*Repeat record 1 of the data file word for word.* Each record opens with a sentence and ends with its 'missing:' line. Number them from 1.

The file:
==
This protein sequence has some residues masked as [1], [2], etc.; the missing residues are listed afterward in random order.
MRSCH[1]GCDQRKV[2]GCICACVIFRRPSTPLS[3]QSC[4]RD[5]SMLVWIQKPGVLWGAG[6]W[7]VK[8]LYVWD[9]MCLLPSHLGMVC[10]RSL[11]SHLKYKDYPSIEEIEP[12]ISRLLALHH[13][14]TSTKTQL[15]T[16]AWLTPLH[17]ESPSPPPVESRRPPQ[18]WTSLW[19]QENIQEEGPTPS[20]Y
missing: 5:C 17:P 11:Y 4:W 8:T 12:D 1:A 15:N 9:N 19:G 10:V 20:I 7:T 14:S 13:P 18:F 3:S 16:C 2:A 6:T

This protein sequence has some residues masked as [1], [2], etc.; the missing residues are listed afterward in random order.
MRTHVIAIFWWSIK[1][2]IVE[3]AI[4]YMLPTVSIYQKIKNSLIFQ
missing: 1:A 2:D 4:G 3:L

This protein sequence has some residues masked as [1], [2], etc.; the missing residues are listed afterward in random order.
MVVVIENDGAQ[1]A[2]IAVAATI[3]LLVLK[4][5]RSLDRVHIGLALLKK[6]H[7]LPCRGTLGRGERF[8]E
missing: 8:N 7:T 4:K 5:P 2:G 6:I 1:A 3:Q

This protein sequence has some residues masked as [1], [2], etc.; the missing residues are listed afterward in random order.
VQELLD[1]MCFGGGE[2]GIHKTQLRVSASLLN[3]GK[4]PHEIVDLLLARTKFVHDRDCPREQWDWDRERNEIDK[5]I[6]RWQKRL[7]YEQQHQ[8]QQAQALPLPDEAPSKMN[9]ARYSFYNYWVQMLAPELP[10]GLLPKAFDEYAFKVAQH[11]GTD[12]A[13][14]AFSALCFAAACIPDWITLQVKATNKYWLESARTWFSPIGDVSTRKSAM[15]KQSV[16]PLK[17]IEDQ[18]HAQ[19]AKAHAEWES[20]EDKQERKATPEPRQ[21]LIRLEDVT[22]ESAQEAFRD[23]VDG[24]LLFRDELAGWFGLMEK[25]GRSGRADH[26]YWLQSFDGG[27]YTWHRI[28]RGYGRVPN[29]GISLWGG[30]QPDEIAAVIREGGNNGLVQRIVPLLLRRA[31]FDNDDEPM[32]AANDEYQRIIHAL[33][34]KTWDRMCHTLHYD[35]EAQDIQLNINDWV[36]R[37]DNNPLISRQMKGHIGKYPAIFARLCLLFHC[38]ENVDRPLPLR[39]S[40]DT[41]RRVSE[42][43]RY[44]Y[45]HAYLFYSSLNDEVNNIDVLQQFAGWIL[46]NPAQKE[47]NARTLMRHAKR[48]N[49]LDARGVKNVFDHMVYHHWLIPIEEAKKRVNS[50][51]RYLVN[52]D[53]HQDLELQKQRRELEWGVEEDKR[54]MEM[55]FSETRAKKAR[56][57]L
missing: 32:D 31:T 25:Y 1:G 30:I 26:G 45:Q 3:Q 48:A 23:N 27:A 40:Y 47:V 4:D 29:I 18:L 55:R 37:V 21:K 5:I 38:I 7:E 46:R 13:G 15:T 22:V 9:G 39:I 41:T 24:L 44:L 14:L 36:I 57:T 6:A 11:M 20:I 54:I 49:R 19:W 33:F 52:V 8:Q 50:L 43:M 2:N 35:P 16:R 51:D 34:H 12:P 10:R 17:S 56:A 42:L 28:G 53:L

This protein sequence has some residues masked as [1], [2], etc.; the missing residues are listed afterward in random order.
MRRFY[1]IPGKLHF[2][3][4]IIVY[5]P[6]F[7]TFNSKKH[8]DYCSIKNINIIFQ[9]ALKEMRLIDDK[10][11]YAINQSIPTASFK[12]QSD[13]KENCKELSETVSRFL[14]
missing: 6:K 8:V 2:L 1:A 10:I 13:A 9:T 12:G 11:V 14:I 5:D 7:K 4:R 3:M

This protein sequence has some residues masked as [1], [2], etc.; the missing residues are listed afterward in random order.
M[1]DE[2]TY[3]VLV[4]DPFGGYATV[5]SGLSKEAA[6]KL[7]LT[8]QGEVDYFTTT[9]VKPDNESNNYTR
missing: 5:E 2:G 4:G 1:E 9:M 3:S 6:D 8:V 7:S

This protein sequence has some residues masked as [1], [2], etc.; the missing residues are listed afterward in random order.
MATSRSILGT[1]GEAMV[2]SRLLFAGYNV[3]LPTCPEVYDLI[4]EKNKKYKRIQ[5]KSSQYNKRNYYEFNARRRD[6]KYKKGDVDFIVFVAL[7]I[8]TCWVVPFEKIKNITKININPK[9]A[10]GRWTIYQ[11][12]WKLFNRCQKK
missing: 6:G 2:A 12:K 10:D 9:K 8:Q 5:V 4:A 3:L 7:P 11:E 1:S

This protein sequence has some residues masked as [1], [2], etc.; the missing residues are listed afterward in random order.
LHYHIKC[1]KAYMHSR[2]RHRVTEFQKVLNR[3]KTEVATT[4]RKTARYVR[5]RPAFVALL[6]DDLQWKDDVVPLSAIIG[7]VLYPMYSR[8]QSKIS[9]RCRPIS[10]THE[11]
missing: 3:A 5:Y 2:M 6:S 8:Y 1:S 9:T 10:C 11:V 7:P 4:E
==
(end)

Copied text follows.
This protein sequence has some residues masked as [1], [2], etc.; the missing residues are listed afterward in random order.
MRSCH[1]GCDQRKV[2]GCICACVIFRRPSTPLS[3]QSC[4]RD[5]SMLVWIQKPGVLWGAG[6]W[7]VK[8]LYVWD[9]MCLLPSHLGMVC[10]RSL[11]SHLKYKDYPSIEEIEP[12]ISRLLALHH[13][14]TSTKTQL[15]T[16]AWLTPLH[17]ESPSPPPVESRRPPQ[18]WTSLW[19]QENIQEEGPTPS[20]Y
missing: 5:C 17:P 11:Y 4:W 8:T 12:D 1:A 15:N 9:N 19:G 10:V 20:I 7:T 14:S 13:P 18:F 3:S 16:C 2:A 6:T